Manuscripts/Mixed Material Letter from Aaron Copland to his family, March 15, 1922.
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March 15, 1922
Dear Ma & Pa, --
Two days after I sent my last letter, your's came with the exciting news about selling the store. It was hard for me to realize I had not been dreaming. Even now I can hardly picture you to myself as being anywhere except behind the yard goods counter or up at the desk. But with time I suppose I'll get used to the idea. What has happened to Louise, and Miss C. and the rest of the gang. And how long do you think you will continue living on Washington Avenue. (I suppose that last question is sensible enough, but to me it sounds crazy.) I shall look forward with great interest to your future letters to hear how things are planing out. Tell Charlie he has my everlasting blessings for offering to take care of my books. The music in Pop's closet can be thrown out, but all the other music is very valuable and I hope you will take good care of it somehow.
As for myself, I have no very thrilling news to tell you. Monsieur Senart the publisher has not written to me yet and tho I do not understand the delay, I am taking it as a good sign since he still has my manuscripts.
I have just received my photographs to-day and will send them to you to-morrow, without fail. I hope you will think them worth all the fuss and waiting I have been forced to make you do. To say that the pictures flatter me, is to put it mildly, but the pictures ought to approximately recall to you what my features were like. Anyway, let me hear what you think of them.
The main thing occupying my mind just now is, of course, Italy. I have been making the necessary inquiries and have found, to my regret, that the trip will cost more than I first thought. The railroad fare for a round trip, allowing me to stop off at Milan, Rome and Venice is 586 francs. Boarding (without meals) and extras for concerts and so forth will be about 400 frcs. more. I therefore figure that the trip must cost me about 1,000 francs extra -- that is -- 1,000 francs added on to the usual 1200 I would spend if I stayed in Paris. At first the outlay seemed so much that I considered calling off the trip altogether. But on thinking it over, I have decided that in Germany I will be able to make up the extra thousand francs (about $90.) because of the very low cost of living. Also I hope to save something because of the fact that the Italian lira, which at par value is worth 20¢, is now only worth about five cents. So all in all, I thought you would agree it is wisest to go now, since the opportunity doesn't come every day. Therefore I am planning to leave Paris on the night of March 26th at 9 P.M. The train runs thru southern France and Switzerland and arrives at Milan the next day at 6 P.M. So you see it is almost a whole days trip in the train. (However that pleases me better than 2 hours on the English Channel!) Now I plan to stay in Milan 6 days, but it all depends on how interesting I find the opera and concerts there. My next stop, at any rate, will be Rome. It takes 12 hours on the train to get there from Milan. After a week in Rome I shall go to Venice (another trip of 12 hours), and finally end up in Paris on the 16th of April. Besides seeing Italy, I have no doubt I won't want to look at a train after its all over, but if you want to travel, I suppose you must sit in trains. Of course as soon as I get into a new city I will drop you a card and then a letter will follow. Whenever I want to talk Italian all I need do is use my hands! When one is a pianist thats not so hard, is it?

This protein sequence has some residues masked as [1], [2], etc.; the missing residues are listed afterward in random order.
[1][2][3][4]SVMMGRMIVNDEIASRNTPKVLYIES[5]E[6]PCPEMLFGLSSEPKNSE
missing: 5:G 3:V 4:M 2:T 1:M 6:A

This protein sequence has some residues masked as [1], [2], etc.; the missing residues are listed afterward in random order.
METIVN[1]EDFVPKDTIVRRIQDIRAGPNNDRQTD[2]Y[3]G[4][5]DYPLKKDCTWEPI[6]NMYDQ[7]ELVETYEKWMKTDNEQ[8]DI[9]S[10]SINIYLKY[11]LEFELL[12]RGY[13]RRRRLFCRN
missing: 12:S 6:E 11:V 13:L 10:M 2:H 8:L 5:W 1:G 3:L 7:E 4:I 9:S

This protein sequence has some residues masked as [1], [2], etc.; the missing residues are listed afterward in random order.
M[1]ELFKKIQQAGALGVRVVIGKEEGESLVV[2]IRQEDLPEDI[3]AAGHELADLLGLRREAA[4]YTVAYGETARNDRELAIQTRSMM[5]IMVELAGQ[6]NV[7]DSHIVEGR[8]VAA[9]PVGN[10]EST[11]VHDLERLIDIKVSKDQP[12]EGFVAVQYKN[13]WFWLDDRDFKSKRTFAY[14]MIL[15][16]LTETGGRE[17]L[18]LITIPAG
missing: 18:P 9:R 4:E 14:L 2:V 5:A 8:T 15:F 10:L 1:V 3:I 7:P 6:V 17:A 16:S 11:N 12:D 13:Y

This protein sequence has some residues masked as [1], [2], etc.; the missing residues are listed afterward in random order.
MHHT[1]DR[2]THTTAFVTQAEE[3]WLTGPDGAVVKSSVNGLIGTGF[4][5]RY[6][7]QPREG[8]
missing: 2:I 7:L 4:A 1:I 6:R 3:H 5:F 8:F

Harold is going home for summer only and will come back in October to finish his second year in college. I have written Sidney to buy me some music and have told him to send you the bill.
Your suggestion about buying a new Spring overcoat makes me smile. If you saw some of the things people around here wear and call Spring overcoats, you would have to call mine brand new.
Next Sunday I am invited for the third time to a musicale at Durand's, one of those horribly swell affairs. I wish Lil could see the men with full dress suits and white silk gloves serving champagne.
Love to all